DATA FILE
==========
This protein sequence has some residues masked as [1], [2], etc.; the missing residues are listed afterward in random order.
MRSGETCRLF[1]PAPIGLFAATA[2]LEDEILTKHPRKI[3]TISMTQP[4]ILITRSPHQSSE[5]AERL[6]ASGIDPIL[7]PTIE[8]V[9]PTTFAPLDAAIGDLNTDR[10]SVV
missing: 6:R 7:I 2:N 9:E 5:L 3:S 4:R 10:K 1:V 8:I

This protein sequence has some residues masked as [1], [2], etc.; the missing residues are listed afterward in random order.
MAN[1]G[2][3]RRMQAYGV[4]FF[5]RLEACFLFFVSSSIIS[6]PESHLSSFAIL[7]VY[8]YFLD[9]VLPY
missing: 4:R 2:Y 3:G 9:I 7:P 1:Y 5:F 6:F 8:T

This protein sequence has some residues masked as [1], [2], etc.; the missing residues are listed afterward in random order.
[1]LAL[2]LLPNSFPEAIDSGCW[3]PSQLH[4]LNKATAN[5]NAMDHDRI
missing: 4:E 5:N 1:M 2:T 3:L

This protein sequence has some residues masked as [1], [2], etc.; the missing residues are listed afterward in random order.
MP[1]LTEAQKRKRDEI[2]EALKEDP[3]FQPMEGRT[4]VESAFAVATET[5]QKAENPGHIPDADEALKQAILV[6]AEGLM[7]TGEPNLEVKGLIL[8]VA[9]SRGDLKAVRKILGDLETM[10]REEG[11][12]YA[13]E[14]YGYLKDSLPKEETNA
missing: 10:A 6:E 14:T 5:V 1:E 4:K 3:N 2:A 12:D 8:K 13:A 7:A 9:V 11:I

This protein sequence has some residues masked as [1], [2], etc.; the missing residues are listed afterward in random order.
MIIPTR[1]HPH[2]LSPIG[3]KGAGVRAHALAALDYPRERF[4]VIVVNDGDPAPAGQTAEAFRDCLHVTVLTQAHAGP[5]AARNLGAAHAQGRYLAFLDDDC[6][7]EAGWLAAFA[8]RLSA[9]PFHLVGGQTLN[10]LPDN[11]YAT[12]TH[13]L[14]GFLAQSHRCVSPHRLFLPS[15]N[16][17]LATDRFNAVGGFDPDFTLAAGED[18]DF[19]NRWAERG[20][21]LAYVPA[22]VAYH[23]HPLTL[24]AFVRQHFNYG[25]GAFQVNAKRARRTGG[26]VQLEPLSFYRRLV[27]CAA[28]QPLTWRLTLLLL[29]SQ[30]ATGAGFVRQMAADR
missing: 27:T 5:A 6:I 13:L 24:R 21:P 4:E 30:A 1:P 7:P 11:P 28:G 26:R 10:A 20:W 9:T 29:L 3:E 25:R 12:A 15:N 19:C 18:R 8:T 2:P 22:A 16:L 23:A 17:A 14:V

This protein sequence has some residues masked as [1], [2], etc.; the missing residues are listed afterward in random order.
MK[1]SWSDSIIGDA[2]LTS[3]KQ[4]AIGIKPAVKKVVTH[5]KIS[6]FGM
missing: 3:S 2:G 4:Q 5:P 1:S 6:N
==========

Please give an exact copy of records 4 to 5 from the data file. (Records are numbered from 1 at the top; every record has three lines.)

This protein sequence has some residues masked as [1], [2], etc.; the missing residues are listed afterward in random order.
MP[1]LTEAQKRKRDEI[2]EALKEDP[3]FQPMEGRT[4]VESAFAVATET[5]QKAENPGHIPDADEALKQAILV[6]AEGLM[7]TGEPNLEVKGLIL[8]VA[9]SRGDLKAVRKILGDLETM[10]REEG[11][12]YA[13]E[14]YGYLKDSLPKEETNA
missing: 10:A 6:E 14:T 5:V 1:E 4:K 3:N 2:A 12:D 8:K 13:A 7:A 9:V 11:I

This protein sequence has some residues masked as [1], [2], etc.; the missing residues are listed afterward in random order.
MIIPTR[1]HPH[2]LSPIG[3]KGAGVRAHALAALDYPRERF[4]VIVVNDGDPAPAGQTAEAFRDCLHVTVLTQAHAGP[5]AARNLGAAHAQGRYLAFLDDDC[6][7]EAGWLAAFA[8]RLSA[9]PFHLVGGQTLN[10]LPDN[11]YAT[12]TH[13]L[14]GFLAQSHRCVSPHRLFLPS[15]N[16][17]LATDRFNAVGGFDPDFTLAAGED[18]DF[19]NRWAERG[20][21]LAYVPA[22]VAYH[23]HPLTL[24]AFVRQHFNYG[25]GAFQVNAKRARRTGG[26]VQLEPLSFYRRLV[27]CAA[28]QPLTWRLTLLLL[29]SQ[30]ATGAGFVRQMAADR
missing: 27:T 5:A 6:I 13:L 24:R 21:P 4:E 30:A 1:P 7:P 11:P 28:G 26:R 10:A 20:W 9:T 29:L 3:E 25:R 12:A 15:N 19:C 18:R 8:T 2:P 22:A 16:L 23:A 17:A 14:V